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The Forensic Science Service (FSS) met and exceeded its financial target to achieve a three per cent. return on capital employed and maintained accreditation through external bodies. However, it did fail to achieve the stretching efficiency gain target and service delivery targets. This was a challenging year for the FSS--further expanding its work force, absorbing the associated recruitment and training costs and devoting large human resources to the DNA expansion project. It was also the organisation's first year as a Trading Fund. The targets and plans agreed for 1999-2000 were ambitious, and while the FSS failed to achieve targets in two key areas, it demonstrated a significant improvement in both turnaround times and delivery dates met.
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|FSS Agency Targets:||1999-2000||2000-01|
|Return on Capital Employed||Minimum 3 per cent.||10 per cent.|
|Efficiency Gain (three year rolling)||Minimum 10 per cent.||Minimum 10 per cent.|
|Quality of service indicators:|
|Turnaround time||24 days||24 days|
|Exceed 99 per cent. of urgent and critical classified cases||N/A||Pilot|
|Achieve 90 per cent. agreed delivery dates||Yes||Yes|
|Put in place service level agreements with police forces (BVAs)||Yes||Yes|
|Put in place routine and robust customer satisfaction measurement processes (milestone 1999-2000 only)||Yes||n/a|
|Demonstrate year on year improvements in police (customer) satisfaction||--||Yes|
|Achieve external quality accreditation to ISO9000 and NAMAS standards||Yes||Yes|
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Mr. Charles Clarke: I have invited Mr. Duncan Gear, Mrs. Anne Boustred and Mrs. Alison McDougall to serve as Members of the Police Complaints Authority. Mr. Gear took up his appointment on 1 June and Mrs. Boustred on 5 June. Mrs. McDougall will take up her appointment on 18 September. All appointments are for a three year period initially.
Mr. Gear was previously a Senior Inspector with the Magistrates Courts Service Inspectorate. Mrs. Boustred joins the Authority after serving as Principal Advocate in the Legal Services Directorate of Essex County Council and Mrs. McDougall was previously the Deputy Head of Equity Research, Europe for Lehman Brothers.
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Mr. Coaker: To ask the Secretary of State for the Home Department what plans he has to attract to the United Kingdom entrepreneurs offering exceptional economic benefit but who do not meet the current criteria under the immigration rules. 
Mrs. Roche: There are already specific categories in the Immigration Rules designed specially for entrepreneurs. These ensure that those who wish to make significant personal investments in creating employment can enter to engage in business. There are also clear routes for corporations wishing to establish branches and subsidiaries here. But the Government's Competitiveness White Paper signalled the economic importance of a dynamic approach to building a knowledge driven economy and the need to attract people with scarce skills and those willing to set up businesses which create jobs. That paper included a specific commitment to examine the scope for further encouraging certain entrepreneurs to consider migrating to the United Kingdom.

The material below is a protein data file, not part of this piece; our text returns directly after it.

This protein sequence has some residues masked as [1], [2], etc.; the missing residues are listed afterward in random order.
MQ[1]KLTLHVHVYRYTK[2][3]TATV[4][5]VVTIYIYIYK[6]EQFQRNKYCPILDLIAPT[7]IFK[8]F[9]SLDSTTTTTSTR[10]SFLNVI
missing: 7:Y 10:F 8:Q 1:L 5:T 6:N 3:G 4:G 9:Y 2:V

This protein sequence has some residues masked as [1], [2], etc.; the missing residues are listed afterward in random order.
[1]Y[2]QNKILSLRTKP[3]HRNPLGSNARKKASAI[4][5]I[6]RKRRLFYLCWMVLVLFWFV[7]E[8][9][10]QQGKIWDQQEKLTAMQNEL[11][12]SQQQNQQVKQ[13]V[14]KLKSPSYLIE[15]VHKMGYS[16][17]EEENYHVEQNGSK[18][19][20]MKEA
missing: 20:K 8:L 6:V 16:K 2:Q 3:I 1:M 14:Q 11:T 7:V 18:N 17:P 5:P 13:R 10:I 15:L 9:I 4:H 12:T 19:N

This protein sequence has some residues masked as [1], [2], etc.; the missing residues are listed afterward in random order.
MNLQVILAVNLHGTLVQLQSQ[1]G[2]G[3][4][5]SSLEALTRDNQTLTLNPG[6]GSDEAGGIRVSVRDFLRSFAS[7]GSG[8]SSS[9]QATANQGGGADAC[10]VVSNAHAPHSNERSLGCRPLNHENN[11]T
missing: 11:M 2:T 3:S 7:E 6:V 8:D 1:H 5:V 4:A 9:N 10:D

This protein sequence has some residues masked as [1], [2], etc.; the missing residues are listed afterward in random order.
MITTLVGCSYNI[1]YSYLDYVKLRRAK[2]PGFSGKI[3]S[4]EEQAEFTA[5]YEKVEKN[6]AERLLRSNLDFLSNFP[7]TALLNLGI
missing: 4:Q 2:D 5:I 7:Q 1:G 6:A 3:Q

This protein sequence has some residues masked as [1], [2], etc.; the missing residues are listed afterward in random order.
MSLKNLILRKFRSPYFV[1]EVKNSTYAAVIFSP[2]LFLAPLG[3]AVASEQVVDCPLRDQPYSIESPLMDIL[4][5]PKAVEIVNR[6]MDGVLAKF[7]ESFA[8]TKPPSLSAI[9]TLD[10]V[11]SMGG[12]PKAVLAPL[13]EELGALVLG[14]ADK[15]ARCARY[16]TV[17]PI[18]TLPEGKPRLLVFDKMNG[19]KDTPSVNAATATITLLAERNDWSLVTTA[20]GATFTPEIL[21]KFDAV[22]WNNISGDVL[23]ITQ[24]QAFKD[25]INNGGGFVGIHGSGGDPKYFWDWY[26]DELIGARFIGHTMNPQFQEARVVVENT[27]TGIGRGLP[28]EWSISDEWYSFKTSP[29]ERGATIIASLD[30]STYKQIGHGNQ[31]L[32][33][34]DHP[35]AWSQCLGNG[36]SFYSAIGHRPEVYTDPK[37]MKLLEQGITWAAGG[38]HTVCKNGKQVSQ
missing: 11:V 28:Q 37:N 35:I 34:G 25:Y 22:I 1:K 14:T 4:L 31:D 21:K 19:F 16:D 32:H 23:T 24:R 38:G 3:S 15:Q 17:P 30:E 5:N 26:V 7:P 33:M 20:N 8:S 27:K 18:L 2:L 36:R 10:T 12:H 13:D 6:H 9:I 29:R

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In the light of that commitment, we have assessed the current Immigration Rules for business and entrepreneurs and have concluded they may not always fit well with a knowledge driven economy since they require minimum levels of investment and do not focus on innovation. Moreover, the current routes for entrepreneurs do not enable us to focus on those applications with the greatest potential of economic benefit.
We have, therefore, decided to introduce a scheme, which will be piloted as a concessionary arrangement outside the Immigration Rules in the first instance, aimed at attracting entrepreneurial innovators to the United Kingdom.
The key features of the innovators entry route are: it is intended to attract and select outstanding entrepreneurs whose business proposals will result in exceptional economic benefits for the United Kingdom; selection will take place on a rigorous and demanding basis but one that is designed to be flexible to accommodate a wide variety of applications with different strengths and weaknesses; no minimum investment is required; and there is no requirement for personal funds to be invested, but third party funding will be permitted.
Initial information about the scheme will be made available on the Immigration and Nationality Directorate website. I will place copies of guidance for applicants and information leaflets in the Library as soon as they are available.